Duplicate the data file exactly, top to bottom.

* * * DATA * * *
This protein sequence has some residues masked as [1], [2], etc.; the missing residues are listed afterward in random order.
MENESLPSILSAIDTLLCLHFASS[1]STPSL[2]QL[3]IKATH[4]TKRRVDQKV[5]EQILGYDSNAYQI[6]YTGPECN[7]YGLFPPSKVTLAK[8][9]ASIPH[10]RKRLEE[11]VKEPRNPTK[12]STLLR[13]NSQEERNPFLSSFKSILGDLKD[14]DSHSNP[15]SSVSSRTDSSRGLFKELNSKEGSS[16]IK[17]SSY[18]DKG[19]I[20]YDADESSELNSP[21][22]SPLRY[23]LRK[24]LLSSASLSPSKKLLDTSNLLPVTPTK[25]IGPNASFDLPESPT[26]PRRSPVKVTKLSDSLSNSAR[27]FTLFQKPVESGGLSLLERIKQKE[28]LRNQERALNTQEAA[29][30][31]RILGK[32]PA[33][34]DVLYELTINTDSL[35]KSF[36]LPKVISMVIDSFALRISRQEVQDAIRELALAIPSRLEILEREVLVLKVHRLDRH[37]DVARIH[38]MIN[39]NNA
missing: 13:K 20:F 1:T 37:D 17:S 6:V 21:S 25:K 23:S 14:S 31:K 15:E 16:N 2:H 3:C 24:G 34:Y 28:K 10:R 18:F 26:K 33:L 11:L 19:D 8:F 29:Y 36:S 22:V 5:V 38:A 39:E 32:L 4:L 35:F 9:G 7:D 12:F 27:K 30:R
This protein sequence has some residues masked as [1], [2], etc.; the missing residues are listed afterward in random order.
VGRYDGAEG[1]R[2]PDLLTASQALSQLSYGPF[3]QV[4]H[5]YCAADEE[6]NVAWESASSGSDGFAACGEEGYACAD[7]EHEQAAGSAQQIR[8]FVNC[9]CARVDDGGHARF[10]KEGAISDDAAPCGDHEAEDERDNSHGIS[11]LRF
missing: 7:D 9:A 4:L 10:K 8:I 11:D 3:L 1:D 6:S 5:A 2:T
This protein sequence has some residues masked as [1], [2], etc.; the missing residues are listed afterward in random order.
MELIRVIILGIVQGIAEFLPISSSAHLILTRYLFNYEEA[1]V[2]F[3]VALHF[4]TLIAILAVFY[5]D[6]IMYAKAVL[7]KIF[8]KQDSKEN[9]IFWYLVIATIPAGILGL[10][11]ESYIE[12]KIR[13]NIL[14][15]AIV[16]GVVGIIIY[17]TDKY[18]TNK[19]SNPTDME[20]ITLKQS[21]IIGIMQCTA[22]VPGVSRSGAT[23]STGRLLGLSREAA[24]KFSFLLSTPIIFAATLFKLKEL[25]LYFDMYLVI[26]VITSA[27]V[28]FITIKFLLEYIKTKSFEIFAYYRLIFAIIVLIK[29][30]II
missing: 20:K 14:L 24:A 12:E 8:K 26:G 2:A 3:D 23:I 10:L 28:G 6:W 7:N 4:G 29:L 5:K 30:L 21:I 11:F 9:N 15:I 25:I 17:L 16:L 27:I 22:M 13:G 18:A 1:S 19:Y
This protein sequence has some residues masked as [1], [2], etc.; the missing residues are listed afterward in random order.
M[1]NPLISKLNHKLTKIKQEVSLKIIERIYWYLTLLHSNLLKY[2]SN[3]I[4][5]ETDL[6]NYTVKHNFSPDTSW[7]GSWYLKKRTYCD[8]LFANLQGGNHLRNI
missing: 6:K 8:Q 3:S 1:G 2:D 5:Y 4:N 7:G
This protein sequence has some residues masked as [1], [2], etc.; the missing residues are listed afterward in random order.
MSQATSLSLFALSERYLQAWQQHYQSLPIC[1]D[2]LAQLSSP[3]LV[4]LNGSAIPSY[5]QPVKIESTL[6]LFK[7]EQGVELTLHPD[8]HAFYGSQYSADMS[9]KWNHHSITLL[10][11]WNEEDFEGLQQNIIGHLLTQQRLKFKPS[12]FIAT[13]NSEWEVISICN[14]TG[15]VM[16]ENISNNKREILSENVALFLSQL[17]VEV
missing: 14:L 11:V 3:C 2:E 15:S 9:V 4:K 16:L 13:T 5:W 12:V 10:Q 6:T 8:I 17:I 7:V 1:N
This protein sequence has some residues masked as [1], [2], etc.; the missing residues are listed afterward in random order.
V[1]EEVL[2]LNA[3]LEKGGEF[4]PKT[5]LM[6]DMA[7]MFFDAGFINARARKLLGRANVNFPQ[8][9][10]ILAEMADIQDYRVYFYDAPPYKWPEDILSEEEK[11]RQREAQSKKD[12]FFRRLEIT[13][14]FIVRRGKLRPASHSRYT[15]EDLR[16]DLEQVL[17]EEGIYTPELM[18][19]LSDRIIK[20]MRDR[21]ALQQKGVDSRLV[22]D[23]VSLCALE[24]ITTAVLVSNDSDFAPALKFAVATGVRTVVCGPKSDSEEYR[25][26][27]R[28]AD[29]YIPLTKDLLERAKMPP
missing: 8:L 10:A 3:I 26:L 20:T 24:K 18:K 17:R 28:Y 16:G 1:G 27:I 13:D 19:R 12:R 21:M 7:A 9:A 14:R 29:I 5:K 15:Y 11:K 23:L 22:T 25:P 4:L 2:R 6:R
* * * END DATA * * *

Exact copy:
This protein sequence has some residues masked as [1], [2], etc.; the missing residues are listed afterward in random order.
MENESLPSILSAIDTLLCLHFASS[1]STPSL[2]QL[3]IKATH[4]TKRRVDQKV[5]EQILGYDSNAYQI[6]YTGPECN[7]YGLFPPSKVTLAK[8][9]ASIPH[10]RKRLEE[11]VKEPRNPTK[12]STLLR[13]NSQEERNPFLSSFKSILGDLKD[14]DSHSNP[15]SSVSSRTDSSRGLFKELNSKEGSS[16]IK[17]SSY[18]DKG[19]I[20]YDADESSELNSP[21][22]SPLRY[23]LRK[24]LLSSASLSPSKKLLDTSNLLPVTPTK[25]IGPNASFDLPESPT[26]PRRSPVKVTKLSDSLSNSAR[27]FTLFQKPVESGGLSLLERIKQKE[28]LRNQERALNTQEAA[29][30][31]RILGK[32]PA[33][34]DVLYELTINTDSL[35]KSF[36]LPKVISMVIDSFALRISRQEVQDAIRELALAIPSRLEILEREVLVLKVHRLDRH[37]DVARIH[38]MIN[39]NNA
missing: 13:K 20:F 1:T 37:D 17:S 6:V 21:S 25:K 23:S 14:S 31:K 15:E 16:N 2:H 3:C 24:G 34:Y 28:K 10:R 18:F 26:K 33:L 11:L 19:D 8:F 29:Y 36:S 22:V 5:V 38:A 39:E 32:L 4:L 35:F 9:G 7:D 12:F 27:K 30:R
This protein sequence has some residues masked as [1], [2], etc.; the missing residues are listed afterward in random order.
VGRYDGAEG[1]R[2]PDLLTASQALSQLSYGPF[3]QV[4]H[5]YCAADEE[6]NVAWESASSGSDGFAACGEEGYACAD[7]EHEQAAGSAQQIR[8]FVNC[9]CARVDDGGHARF[10]KEGAISDDAAPCGDHEAEDERDNSHGIS[11]LRF
missing: 7:D 9:A 4:L 10:K 8:I 11:D 3:L 1:D 6:S 5:A 2:T
This protein sequence has some residues masked as [1], [2], etc.; the missing residues are listed afterward in random order.
MELIRVIILGIVQGIAEFLPISSSAHLILTRYLFNYEEA[1]V[2]F[3]VALHF[4]TLIAILAVFY[5]D[6]IMYAKAVL[7]KIF[8]KQDSKEN[9]IFWYLVIATIPAGILGL[10][11]ESYIE[12]KIR[13]NIL[14][15]AIV[16]GVVGIIIY[17]TDKY[18]TNK[19]SNPTDME[20]ITLKQS[21]IIGIMQCTA[22]VPGVSRSGAT[23]STGRLLGLSREAA[24]KFSFLLSTPIIFAATLFKLKEL[25]LYFDMYLVI[26]VITSA[27]V[28]FITIKFLLEYIKTKSFEIFAYYRLIFAIIVLIK[29][30]II
missing: 20:K 14:L 24:A 12:E 8:K 26:G 2:A 3:D 23:I 10:L 28:G 6:W 7:N 4:G 29:L 5:K 30:L 21:I 11:F 9:N 15:I 25:I 17:L 16:L 27:I 22:M 13:G 18:A 1:S 19:Y
This protein sequence has some residues masked as [1], [2], etc.; the missing residues are listed afterward in random order.
M[1]NPLISKLNHKLTKIKQEVSLKIIERIYWYLTLLHSNLLKY[2]SN[3]I[4][5]ETDL[6]NYTVKHNFSPDTSW[7]GSWYLKKRTYCD[8]LFANLQGGNHLRNI
missing: 6:K 8:Q 3:S 1:G 2:D 5:Y 4:N 7:G
This protein sequence has some residues masked as [1], [2], etc.; the missing residues are listed afterward in random order.
MSQATSLSLFALSERYLQAWQQHYQSLPIC[1]D[2]LAQLSSP[3]LV[4]LNGSAIPSY[5]QPVKIESTL[6]LFK[7]EQGVELTLHPD[8]HAFYGSQYSADMS[9]KWNHHSITLL[10][11]WNEEDFEGLQQNIIGHLLTQQRLKFKPS[12]FIAT[13]NSEWEVISICN[14]TG[15]VM[16]ENISNNKREILSENVALFLSQL[17]VEV
missing: 14:L 11:V 3:C 2:E 15:S 9:V 4:K 16:L 13:T 5:W 12:V 10:Q 6:T 8:I 17:I 7:V 1:N
This protein sequence has some residues masked as [1], [2], etc.; the missing residues are listed afterward in random order.
V[1]EEVL[2]LNA[3]LEKGGEF[4]PKT[5]LM[6]DMA[7]MFFDAGFINARARKLLGRANVNFPQ[8][9][10]ILAEMADIQDYRVYFYDAPPYKWPEDILSEEEK[11]RQREAQSKKD[12]FFRRLEIT[13][14]FIVRRGKLRPASHSRYT[15]EDLR[16]DLEQVL[17]EEGIYTPELM[18][19]LSDRIIK[20]MRDR[21]ALQQKGVDSRLV[22]D[23]VSLCALE[24]ITTAVLVSNDSDFAPALKFAVATGVRTVVCGPKSDSEEYR[25][26][27]R[28]AD[29]YIPLTKDLLERAKMPP
missing: 8:L 10:A 3:I 26:L 20:T 24:K 18:K 17:R 28:Y 16:G 1:G 27:I 13:D 19:R 12:R 21:M 7:A 9:A 14:R 29:I 5:K 15:Y 11:K 23:L 22:T 25:P 4:L 2:R 6:R